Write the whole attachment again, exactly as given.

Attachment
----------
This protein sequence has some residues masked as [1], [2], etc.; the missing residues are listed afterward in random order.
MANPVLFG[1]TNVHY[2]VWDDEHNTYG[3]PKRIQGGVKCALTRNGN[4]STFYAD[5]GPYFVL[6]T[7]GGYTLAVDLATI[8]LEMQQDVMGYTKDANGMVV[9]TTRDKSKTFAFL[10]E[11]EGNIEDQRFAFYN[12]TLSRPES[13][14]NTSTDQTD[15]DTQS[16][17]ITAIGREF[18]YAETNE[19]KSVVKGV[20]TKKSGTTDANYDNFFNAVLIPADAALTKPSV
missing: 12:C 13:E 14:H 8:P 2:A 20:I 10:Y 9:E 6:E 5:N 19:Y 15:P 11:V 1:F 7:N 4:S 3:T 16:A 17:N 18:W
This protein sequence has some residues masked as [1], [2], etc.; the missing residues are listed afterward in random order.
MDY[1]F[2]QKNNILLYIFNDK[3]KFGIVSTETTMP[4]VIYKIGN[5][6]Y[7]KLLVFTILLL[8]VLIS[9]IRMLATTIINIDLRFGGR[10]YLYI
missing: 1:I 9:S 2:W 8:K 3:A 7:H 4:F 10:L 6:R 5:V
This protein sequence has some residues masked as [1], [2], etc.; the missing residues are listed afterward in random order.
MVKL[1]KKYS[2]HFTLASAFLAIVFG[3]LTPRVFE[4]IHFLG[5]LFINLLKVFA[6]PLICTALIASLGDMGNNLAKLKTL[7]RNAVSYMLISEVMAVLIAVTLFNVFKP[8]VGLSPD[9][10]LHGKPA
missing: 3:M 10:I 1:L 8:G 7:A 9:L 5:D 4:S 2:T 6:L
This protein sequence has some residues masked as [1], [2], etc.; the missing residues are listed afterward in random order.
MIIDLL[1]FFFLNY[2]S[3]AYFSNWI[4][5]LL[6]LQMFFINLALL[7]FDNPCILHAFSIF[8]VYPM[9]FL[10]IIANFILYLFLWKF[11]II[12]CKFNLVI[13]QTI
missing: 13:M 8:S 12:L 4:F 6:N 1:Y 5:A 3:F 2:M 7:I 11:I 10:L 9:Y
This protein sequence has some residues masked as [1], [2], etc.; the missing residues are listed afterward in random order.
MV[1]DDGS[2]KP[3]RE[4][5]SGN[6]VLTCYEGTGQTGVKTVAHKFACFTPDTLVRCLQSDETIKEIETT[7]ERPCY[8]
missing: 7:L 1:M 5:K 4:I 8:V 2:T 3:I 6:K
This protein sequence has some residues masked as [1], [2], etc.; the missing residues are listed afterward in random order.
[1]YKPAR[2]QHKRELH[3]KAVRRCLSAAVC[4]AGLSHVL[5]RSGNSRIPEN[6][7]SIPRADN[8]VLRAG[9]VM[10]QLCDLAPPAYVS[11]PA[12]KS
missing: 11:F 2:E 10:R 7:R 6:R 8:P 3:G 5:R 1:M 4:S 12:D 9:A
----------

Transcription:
This protein sequence has some residues masked as [1], [2], etc.; the missing residues are listed afterward in random order.
MANPVLFG[1]TNVHY[2]VWDDEHNTYG[3]PKRIQGGVKCALTRNGN[4]STFYAD[5]GPYFVL[6]T[7]GGYTLAVDLATI[8]LEMQQDVMGYTKDANGMVV[9]TTRDKSKTFAFL[10]E[11]EGNIEDQRFAFYN[12]TLSRPES[13][14]NTSTDQTD[15]DTQS[16][17]ITAIGREF[18]YAETNE[19]KSVVKGV[20]TKKSGTTDANYDNFFNAVLIPADAALTKPSV
missing: 12:C 13:E 14:H 8:P 2:A 20:I 10:Y 9:E 6:E 5:N 19:Y 15:P 11:V 1:F 7:N 4:S 3:T 16:A 17:N 18:W
This protein sequence has some residues masked as [1], [2], etc.; the missing residues are listed afterward in random order.
MDY[1]F[2]QKNNILLYIFNDK[3]KFGIVSTETTMP[4]VIYKIGN[5][6]Y[7]KLLVFTILLL[8]VLIS[9]IRMLATTIINIDLRFGGR[10]YLYI
missing: 1:I 9:S 2:W 8:K 3:A 7:H 4:F 10:L 6:R 5:V
This protein sequence has some residues masked as [1], [2], etc.; the missing residues are listed afterward in random order.
MVKL[1]KKYS[2]HFTLASAFLAIVFG[3]LTPRVFE[4]IHFLG[5]LFINLLKVFA[6]PLICTALIASLGDMGNNLAKLKTL[7]RNAVSYMLISEVMAVLIAVTLFNVFKP[8]VGLSPD[9][10]LHGKPA
missing: 3:M 10:I 1:L 8:G 7:A 9:L 5:D 4:S 2:T 6:L
This protein sequence has some residues masked as [1], [2], etc.; the missing residues are listed afterward in random order.
MIIDLL[1]FFFLNY[2]S[3]AYFSNWI[4][5]LL[6]LQMFFINLALL[7]FDNPCILHAFSIF[8]VYPM[9]FL[10]IIANFILYLFLWKF[11]II[12]CKFNLVI[13]QTI
missing: 13:M 8:S 12:L 4:F 6:N 1:Y 5:A 3:F 2:M 7:I 11:I 10:L 9:Y
This protein sequence has some residues masked as [1], [2], etc.; the missing residues are listed afterward in random order.
MV[1]DDGS[2]KP[3]RE[4][5]SGN[6]VLTCYEGTGQTGVKTVAHKFACFTPDTLVRCLQSDETIKEIETT[7]ERPCY[8]
missing: 7:L 1:M 5:K 4:I 8:V 2:T 3:I 6:K
This protein sequence has some residues masked as [1], [2], etc.; the missing residues are listed afterward in random order.
[1]YKPAR[2]QHKRELH[3]KAVRRCLSAAVC[4]AGLSHVL[5]RSGNSRIPEN[6][7]SIPRADN[8]VLRAG[9]VM[10]QLCDLAPPAYVS[11]PA[12]KS
missing: 11:F 2:E 10:R 7:R 6:R 8:P 3:G 5:R 1:M 4:S 12:D 9:A